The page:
Archive for January 2010
POOP! (For all the Kimchi out there, this one is for you.)
I went out for 11 miles of back roads and mud trails Sunday afternoon and added 3 more pubs to the crawl (3 short of 300 now). I’ll be moving away from East Anglia soon and it started to hit me along the way. It also brought up memories of past homes and the runs there as well.
The bunkers you see everywhere in southeast England are fairly reminiscent of the occasional, abandoned Titan missile silo you find in the desert southwest. Certainly, that heat is a thing of the past though, but the poop up there at the start reminds me of those other far west hashers in Colorado.
The trails, all damp and unkempt and everywhere you look are almost Dutch in their ubiquity. If there were only cheap and frequent public transport at the ends of the trails (and a coffeeshop or two) this would be hard to tell apart from Holland (except the Dutch have a better command of the English language).
And, what trot down memory lane would be complete without some trailer trash. Only, here the trailer trash live in house boats (not the nice, stylish ones to the left but the actual floating trailers on the right). This is why I don’t get homesick…there are reminders of the past everywhere.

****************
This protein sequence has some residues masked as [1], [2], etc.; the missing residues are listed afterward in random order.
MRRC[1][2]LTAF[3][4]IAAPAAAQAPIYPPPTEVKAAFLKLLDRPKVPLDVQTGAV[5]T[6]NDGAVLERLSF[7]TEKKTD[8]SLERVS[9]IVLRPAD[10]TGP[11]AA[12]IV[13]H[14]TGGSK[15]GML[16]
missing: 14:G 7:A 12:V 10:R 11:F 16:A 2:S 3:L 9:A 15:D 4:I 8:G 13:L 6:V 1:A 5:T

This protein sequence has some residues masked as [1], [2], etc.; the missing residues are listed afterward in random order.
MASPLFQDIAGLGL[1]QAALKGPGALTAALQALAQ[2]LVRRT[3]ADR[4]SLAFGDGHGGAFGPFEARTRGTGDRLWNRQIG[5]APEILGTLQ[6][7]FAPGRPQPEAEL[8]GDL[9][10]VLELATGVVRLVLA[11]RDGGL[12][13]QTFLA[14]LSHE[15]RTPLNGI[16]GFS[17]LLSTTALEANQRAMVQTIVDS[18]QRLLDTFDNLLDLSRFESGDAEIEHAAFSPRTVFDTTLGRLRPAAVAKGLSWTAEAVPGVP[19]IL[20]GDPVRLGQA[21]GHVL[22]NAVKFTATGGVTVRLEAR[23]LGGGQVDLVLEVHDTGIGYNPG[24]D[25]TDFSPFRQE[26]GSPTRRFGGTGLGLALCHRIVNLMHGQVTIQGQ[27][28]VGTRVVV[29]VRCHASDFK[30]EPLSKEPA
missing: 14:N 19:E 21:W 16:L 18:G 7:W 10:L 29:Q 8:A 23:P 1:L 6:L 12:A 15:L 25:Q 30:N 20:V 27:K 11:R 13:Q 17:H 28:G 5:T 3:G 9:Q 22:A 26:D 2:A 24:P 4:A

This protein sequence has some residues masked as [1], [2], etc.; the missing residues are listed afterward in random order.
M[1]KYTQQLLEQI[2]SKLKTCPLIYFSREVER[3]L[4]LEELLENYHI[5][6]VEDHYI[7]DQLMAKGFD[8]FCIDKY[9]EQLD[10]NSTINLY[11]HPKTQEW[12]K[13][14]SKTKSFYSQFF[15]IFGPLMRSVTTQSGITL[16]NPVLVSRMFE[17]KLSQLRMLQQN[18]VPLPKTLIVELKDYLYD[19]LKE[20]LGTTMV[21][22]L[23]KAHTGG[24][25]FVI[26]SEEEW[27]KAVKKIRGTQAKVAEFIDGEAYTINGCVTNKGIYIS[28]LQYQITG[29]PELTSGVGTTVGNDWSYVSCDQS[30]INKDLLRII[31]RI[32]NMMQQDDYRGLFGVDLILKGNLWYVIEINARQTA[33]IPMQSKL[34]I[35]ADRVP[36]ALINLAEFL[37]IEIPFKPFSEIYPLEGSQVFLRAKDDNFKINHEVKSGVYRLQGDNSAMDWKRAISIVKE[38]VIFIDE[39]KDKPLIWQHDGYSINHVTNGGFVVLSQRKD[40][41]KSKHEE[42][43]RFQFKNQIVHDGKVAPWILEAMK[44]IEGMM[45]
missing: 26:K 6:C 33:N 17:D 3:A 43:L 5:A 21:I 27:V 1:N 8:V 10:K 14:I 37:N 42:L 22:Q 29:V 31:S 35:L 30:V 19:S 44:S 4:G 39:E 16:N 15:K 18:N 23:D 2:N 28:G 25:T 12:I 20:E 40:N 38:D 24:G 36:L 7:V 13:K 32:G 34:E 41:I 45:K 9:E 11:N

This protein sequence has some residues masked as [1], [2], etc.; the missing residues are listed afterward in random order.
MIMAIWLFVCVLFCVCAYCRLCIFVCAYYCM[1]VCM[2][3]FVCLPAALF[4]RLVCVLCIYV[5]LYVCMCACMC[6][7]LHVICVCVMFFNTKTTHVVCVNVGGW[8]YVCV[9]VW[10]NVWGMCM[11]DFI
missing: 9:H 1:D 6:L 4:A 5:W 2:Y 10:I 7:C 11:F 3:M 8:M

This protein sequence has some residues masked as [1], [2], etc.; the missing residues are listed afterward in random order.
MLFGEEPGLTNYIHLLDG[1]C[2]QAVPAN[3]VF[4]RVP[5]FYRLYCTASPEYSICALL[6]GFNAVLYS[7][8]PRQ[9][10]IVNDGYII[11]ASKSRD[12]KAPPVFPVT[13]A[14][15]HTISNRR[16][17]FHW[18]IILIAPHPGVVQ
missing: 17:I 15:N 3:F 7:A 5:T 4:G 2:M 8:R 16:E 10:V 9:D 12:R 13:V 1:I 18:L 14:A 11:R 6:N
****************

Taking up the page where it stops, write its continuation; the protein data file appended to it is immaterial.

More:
“There is a house in Eyes-El-Ham
They call the Rising Sun.
It’s been the ruin of many a fen jogger and
Lord, I know, I’m one.”
Actually, the Rising Sun is a remarkably friendly gaff with a real family atmosphere and decent prices for the beer. The only other house I have visited in Isleham is the Griffin, a few months back, which seemed bleak and dangerous (both of which are fine attributes, in my opinion) but now seems also a bit sad in comparison.
I had a pint of Adnam’s Abbey and chatted about the run with a couple of folks at the bar, then again at a table when I decided to escape the crowd. Fun place.
After reaching Mildenhall I got a bit muddy running along the river path to West Row and was eager to get back to Isleham for a well deserved beer when the Jude’s Ferry appeared before me as if to ask, “why wait?”
The sun was trying to appear from behing the clouds but it was still cold and damp and the fireplace was a welcome relief to the riverside chill. This village is close to Mildenhall and Lakenheath, two RAF bases that are mostly manned by US Air Force personnel so my American accent hardly even registered with the local barkeep or the Zimbabwean medical contractor.
We had a lively chat about internet service providers and they made some useful trail suggestions and as soon as I finished my Coyote I was on my way again, energised and eager to finish the run.
This is a small bar and the emphasis seems to be on food. The bartender (who I assume is the manager/landlord) didn’t seem especially friendly, which is more or less what I was hoping for, and the two large tables of diners only briefly seemed shocked when I burst in all sweat and dishevelment. I enjoyed a nice pint of some Aspall’s Suffolk Cider and continued on my way toward Mildenhall.